Momentum is building to change culture

Momentum for change: Professor Michael Hensley.THERE is no tolerance for “education by humiliation” within the Hunter health district,John Hunter Hospital’s director of medical services,Dr Michael Hensley, says.

“The activities during 2017– the AMA Hospital Health Checksurvey, the College of Surgeon’s work, and our own survey by a junior doctor in Hunter New England Health–have all provided a strong body of evidence that we need to change a number of thingswe do,” he said.

“The benefit of all the information we have is that we now have a momentum from the health service, and this hospital, to reduce bullying and harassment, and hopefully remove it completely.”

Read more: Doctors scared to speak up Dr Hensley said medicine was a challenging career, where each doctor was aware they were accountable for a patient’s outcome, as well as their own learning.

“We have to provide an environment where they can achieve that,” he said.

At times, people went into medicine without a full realisation of what it involved.

Read more: Stuck in a cycle of abuse But there had been a “generational tradition” of education by humiliation in the past, and there was no place for it now. The growing numberof junior doctors made it more difficult to get into sub-specialities of medicine than it was 10-to-20 years ago, which had increased the pressure on them.

“I think we are seeing a cultural change with doctors,” he said. “Support is important, and it is available.”

They were trying to improveclinical handovers and rostering to address overtime, andlooking into a teaching program for staff.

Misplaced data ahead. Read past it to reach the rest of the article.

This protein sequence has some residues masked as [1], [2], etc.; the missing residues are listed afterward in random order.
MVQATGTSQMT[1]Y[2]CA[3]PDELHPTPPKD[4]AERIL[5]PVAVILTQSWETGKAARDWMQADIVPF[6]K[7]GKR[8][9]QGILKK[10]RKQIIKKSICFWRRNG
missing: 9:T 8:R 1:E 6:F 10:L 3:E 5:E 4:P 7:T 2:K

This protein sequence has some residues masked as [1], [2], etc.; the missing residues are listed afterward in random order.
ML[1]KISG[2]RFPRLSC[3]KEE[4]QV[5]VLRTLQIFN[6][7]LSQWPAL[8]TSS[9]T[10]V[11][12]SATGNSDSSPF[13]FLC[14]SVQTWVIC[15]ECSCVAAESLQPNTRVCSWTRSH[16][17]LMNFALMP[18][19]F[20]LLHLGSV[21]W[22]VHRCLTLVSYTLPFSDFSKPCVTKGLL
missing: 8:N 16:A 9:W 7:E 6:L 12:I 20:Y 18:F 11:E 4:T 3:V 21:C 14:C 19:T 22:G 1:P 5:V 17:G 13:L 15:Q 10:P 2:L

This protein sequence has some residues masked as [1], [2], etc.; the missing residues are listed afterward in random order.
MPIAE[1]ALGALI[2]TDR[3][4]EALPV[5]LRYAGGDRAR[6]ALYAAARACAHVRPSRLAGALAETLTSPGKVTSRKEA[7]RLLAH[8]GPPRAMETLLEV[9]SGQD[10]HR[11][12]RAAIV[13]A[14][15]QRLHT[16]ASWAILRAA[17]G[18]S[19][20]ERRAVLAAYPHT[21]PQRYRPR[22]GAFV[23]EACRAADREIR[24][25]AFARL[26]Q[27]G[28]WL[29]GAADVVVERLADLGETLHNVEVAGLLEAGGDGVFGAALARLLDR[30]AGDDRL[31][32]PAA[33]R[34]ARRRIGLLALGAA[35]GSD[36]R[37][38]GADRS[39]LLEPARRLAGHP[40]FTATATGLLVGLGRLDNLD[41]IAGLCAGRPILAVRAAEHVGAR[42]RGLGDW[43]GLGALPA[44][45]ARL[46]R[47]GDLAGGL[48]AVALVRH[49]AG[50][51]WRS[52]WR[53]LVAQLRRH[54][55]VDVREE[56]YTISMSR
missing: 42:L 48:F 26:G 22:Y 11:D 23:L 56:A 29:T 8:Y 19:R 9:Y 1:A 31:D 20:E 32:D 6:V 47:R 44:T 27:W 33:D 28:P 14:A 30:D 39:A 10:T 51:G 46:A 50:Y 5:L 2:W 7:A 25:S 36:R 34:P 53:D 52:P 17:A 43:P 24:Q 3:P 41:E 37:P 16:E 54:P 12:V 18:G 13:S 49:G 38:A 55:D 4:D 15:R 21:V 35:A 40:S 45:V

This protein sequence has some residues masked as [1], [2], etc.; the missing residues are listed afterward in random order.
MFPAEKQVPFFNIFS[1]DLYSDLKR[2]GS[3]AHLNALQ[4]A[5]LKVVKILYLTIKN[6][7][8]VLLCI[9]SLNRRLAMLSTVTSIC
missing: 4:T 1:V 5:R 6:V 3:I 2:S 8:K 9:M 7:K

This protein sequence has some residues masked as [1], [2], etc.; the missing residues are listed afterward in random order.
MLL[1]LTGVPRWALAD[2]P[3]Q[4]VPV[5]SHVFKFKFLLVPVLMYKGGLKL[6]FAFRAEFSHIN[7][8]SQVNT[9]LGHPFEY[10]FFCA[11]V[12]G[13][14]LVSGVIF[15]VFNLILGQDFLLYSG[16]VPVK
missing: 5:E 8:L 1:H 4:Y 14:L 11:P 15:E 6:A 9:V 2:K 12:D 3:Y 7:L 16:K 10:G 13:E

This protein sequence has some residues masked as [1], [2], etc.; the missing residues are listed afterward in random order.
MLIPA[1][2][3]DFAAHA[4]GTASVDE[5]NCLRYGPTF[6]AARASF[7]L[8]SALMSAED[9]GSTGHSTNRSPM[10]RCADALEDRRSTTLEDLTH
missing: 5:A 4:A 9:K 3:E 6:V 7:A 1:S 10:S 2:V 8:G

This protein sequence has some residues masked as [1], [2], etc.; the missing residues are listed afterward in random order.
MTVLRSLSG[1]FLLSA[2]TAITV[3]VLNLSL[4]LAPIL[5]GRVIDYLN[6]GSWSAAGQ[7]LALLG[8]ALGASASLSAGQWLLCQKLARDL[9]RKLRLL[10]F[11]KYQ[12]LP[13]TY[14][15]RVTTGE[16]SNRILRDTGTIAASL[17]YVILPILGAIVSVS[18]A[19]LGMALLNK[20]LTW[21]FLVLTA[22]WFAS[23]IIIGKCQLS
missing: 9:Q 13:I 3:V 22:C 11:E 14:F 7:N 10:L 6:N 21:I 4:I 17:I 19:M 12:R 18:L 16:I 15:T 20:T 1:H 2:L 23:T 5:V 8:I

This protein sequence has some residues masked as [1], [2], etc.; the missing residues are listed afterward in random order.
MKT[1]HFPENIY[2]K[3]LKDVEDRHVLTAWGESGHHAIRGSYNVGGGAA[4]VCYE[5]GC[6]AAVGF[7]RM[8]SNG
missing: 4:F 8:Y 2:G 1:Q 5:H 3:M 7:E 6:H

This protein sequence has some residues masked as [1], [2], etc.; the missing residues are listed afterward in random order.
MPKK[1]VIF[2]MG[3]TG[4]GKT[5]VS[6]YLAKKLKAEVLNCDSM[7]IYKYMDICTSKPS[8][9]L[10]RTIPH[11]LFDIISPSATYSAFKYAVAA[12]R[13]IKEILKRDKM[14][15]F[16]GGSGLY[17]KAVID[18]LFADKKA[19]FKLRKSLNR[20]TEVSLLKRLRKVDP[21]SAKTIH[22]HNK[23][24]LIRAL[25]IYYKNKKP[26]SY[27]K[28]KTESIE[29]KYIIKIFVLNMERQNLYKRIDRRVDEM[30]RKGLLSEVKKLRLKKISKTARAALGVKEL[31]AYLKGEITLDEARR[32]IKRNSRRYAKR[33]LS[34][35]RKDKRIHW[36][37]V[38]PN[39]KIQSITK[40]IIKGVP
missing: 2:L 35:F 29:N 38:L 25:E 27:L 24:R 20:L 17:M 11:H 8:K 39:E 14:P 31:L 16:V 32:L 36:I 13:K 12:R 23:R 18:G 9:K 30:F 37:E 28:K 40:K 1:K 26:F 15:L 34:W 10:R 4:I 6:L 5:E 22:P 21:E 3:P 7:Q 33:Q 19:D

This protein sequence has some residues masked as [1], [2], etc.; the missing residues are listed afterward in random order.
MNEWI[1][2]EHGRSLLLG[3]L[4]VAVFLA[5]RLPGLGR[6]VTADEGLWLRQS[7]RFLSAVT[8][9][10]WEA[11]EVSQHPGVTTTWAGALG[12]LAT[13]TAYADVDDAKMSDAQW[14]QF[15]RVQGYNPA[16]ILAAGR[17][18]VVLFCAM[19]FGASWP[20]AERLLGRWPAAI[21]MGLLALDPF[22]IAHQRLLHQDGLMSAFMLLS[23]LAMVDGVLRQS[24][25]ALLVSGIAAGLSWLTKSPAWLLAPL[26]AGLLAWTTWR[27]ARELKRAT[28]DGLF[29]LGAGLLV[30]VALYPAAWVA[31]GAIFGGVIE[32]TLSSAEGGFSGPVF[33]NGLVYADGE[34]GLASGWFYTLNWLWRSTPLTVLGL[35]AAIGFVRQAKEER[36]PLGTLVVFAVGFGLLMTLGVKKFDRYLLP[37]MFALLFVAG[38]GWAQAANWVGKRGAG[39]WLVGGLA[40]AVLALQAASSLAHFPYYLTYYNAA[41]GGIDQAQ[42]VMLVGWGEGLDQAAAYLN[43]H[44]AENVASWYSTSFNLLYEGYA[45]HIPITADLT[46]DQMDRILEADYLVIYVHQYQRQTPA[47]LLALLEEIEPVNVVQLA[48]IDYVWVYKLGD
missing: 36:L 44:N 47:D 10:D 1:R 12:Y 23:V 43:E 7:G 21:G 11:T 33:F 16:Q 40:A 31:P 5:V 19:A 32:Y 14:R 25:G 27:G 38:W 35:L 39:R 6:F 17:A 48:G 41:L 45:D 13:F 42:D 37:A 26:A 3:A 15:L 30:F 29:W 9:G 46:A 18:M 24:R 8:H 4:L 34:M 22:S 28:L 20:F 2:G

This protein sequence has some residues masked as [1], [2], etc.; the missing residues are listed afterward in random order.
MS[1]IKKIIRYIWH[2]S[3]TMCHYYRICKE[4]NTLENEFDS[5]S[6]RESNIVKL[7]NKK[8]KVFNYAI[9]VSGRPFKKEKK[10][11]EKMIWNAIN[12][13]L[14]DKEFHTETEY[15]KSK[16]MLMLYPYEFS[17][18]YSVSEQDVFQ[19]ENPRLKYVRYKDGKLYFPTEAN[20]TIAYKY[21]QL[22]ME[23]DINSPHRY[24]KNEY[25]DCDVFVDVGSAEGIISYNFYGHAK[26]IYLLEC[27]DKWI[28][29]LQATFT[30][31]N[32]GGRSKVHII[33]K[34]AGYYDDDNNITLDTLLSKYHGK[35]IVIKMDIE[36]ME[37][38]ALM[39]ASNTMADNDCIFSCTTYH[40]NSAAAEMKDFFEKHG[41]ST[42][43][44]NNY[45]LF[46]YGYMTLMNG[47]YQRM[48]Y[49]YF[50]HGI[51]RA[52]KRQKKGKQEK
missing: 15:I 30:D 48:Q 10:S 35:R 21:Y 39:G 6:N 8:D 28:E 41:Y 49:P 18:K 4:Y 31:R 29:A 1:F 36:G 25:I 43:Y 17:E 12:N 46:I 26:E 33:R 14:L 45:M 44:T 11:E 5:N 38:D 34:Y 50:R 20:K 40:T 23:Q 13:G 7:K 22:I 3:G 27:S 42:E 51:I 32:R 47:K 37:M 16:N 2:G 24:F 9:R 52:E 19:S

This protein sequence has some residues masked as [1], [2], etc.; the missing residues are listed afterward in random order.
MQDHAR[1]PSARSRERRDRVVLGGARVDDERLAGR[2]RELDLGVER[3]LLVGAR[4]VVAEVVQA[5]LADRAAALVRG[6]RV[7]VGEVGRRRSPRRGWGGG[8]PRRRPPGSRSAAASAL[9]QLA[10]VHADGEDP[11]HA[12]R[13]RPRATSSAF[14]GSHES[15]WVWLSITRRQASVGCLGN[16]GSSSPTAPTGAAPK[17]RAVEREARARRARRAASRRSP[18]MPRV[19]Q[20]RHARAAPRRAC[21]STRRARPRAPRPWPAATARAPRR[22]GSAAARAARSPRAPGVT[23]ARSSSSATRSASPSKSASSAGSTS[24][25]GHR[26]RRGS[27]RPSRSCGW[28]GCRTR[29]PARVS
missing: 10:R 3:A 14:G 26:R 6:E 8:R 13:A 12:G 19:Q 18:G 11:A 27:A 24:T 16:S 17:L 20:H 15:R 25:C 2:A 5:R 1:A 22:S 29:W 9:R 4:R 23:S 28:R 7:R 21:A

Read more: Tired training system taking its toll Dr Hensley said the level of bullying and harassment expressed in the surveys was in excess of reported incidents.

“Hence the concern we are not hearing about them all,” he said. “But the momentum we have now isreally encouraging. I thinkwe will all be different organisations in 12-to-24 months.”

“The one thing I took heart from in the AMA’s Health Check surveywas thatdespite the concerns raised, a majority of the respondents inHunter New England Health said theywould recommend the program to their colleagues,” Dr Hensley said.

“So we are doing a lot of things right in terms of their career development.”

Dr Hensley said explaining people’s bullying behaviour on their personal circumstances, such as stress, was “very human,” but unacceptable.

It needed to be addressed.

“If it’s the first time and the only time, that’s fine. But what I occasionally see is that there is a repetition, and it isn’t just under stress, it’s somebody who needs some assistance with their behaviour, with their level of respect to others.”

NSWHealthSecretaryElizabethKoffsaid a$3millionJMO Wellbeing&SupportPlanwould be implementedthroughout thenext18months.

A keyaspect of the plan waslooking at better rostering systems to reduce fatigue.

“WehavemetJMOcallsforrosteredshiftperiodstotallingnomorethan14consecutivehours(inclusiveofmealbreaksand handover)similartootherstates,” she said.

“Inaddition,rostersmustbearrangedsothereisabreakofatleast10hoursfromwhenajuniordoctorfinisheswork,towhenthey startarosteredshiftagain.”

Theplan wasbasedonfeedbackfromtheJMOWellbeingandSupportForumconvenedby NSW Health Minister BradHazzardandMinisterforMentalHealthTanyaDaviesinJune.

– Anita Beaumont

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